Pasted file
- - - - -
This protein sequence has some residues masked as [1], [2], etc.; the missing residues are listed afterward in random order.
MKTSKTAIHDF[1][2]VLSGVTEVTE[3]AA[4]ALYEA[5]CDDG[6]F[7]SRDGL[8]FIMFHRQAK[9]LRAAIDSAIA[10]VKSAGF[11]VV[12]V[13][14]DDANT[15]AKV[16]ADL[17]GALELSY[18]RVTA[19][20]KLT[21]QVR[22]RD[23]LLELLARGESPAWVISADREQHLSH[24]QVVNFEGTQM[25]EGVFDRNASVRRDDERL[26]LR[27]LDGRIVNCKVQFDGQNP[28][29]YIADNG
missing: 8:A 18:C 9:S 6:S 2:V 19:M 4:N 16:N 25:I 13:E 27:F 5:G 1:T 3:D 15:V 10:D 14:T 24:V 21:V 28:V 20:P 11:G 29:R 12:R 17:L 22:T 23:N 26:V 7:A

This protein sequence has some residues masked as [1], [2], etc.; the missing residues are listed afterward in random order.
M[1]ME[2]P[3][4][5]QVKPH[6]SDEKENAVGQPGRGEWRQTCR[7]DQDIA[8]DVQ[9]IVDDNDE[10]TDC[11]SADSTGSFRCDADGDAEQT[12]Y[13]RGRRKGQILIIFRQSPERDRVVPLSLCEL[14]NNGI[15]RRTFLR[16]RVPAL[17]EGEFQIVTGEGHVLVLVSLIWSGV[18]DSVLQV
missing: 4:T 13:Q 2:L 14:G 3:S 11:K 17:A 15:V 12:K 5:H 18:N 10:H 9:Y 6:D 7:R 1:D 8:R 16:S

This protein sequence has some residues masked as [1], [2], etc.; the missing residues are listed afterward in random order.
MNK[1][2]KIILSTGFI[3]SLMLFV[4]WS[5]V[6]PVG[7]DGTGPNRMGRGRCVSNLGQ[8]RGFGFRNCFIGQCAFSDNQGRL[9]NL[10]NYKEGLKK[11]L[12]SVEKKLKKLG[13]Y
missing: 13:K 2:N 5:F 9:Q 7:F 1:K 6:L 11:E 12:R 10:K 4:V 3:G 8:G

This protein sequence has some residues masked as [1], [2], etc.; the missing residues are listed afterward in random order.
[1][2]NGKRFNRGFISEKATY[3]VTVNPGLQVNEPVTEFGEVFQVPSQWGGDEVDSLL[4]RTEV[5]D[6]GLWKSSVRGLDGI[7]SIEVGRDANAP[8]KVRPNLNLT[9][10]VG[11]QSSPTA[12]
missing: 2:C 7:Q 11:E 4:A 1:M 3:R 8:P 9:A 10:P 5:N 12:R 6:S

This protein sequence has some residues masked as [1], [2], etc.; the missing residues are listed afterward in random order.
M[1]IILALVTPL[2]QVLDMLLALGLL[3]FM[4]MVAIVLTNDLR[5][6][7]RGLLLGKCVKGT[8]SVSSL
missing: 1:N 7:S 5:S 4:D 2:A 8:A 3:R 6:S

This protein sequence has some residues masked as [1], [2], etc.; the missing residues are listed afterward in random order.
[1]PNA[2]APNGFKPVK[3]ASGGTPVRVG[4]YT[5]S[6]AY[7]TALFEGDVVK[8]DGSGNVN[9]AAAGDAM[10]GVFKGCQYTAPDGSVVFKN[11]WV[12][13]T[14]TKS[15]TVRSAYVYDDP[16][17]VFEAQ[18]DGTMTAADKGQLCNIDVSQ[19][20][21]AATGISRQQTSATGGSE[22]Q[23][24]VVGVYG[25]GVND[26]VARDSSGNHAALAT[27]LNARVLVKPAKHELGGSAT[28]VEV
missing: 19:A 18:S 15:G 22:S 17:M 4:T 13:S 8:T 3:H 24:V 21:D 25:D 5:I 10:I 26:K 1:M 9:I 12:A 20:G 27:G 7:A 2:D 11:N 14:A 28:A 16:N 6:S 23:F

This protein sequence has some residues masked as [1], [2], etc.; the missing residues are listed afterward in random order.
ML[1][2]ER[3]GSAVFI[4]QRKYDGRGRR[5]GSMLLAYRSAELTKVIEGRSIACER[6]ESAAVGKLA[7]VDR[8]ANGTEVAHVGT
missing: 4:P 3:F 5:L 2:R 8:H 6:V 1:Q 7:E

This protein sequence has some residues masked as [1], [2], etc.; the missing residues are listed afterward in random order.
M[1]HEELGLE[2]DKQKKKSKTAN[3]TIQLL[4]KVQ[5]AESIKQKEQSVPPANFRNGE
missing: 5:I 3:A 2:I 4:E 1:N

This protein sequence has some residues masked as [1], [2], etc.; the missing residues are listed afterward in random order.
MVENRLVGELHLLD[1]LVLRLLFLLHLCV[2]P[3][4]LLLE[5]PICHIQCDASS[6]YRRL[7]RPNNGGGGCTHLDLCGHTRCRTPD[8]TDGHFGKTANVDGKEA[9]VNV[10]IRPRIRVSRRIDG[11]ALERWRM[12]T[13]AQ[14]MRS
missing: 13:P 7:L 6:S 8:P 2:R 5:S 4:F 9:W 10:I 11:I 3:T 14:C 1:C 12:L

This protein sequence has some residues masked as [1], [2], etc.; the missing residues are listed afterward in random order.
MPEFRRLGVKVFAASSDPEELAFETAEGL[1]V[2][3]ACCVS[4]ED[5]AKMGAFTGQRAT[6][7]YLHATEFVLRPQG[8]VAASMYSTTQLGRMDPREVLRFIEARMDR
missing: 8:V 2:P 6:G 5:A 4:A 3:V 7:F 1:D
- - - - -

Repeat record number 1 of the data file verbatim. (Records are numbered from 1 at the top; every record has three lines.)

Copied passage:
This protein sequence has some residues masked as [1], [2], etc.; the missing residues are listed afterward in random order.
MKTSKTAIHDF[1][2]VLSGVTEVTE[3]AA[4]ALYEA[5]CDDG[6]F[7]SRDGL[8]FIMFHRQAK[9]LRAAIDSAIA[10]VKSAGF[11]VV[12]V[13][14]DDANT[15]AKV[16]ADL[17]GALELSY[18]RVTA[19][20]KLT[21]QVR[22]RD[23]LLELLARGESPAWVISADREQHLSH[24]QVVNFEGTQM[25]EGVFDRNASVRRDDERL[26]LR[27]LDGRIVNCKVQFDGQNP[28][29]YIADNG
missing: 8:A 18:C 9:S 6:S 2:V 19:M 4:N 16:N 25:I 13:E 27:F 5:G 1:T 3:D 15:V 10:D 14:T 24:V 21:V 28:V 20:P 11:G 29:R 12:R 17:L 22:T 23:N 26:V 7:A